plcLib (Arduino): Function Block Diagrams

A function block diagram allows an electronic system to be represented as a block diagram, which may then be translated into a text-based Arduino sketch in the usual way.

Function block diagrams are typically made up of a series of boxes (often rectangular in shape), having inputs at the left and outputs at the right. External inputs are normally shown at the left side of the diagram and outputs at the right. Interconnections between these elements allow signals to progress generally from left to right, although in some cases, feedback signals, may also be present, returning signals back to an earlier stage for further processing.

A variety of function types are supported, including logic gates, comparators, latches, time delays and waveform generators.

Constructing Working Systems

Interconnections between blocks may use a variety of signal types, which are represented by the computer as an equivalent data type. For example, a simple logic diagram, consisting of interconnected logic gates, transfers single bit values (0 / 1) between elements. A more complex digital system may require some parameters to be specified as an integers (signed or unsigned), or as floating point numbers (numbers which can take any value).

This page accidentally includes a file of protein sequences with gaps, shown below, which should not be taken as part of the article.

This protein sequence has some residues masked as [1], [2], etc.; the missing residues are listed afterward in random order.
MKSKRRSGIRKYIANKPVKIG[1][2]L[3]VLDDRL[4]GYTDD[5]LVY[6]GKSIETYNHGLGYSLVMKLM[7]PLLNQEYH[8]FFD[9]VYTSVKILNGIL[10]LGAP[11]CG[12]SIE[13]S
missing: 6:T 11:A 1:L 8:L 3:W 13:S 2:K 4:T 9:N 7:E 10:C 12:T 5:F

Clearly, care must be taken not to link incompatible signals when creating interconnections. However, note that the software is designed to be as 'forgiving' as possible. For example, an analogue input may be directly connected to a PWM output, or to a servo, without problems, and the software will automatically scale the values.

A good understanding of how the software actually 'solves the circuit' is required, in order to write an equivalent text-based sketch. The Advanced Concepts section explains how the software uses the scanValue variable to solve each rung of a ladder diagram, progressing from left to right across each rung, and from top to bottom in a repeating sequence called the scan cycle. In effect, the output of each command is temporarily stored in the scanValue variable and then reused as the first input to the next command. This works fine for simple networks, but it may be necessary to store temporary results for later reuse in more complex circuits.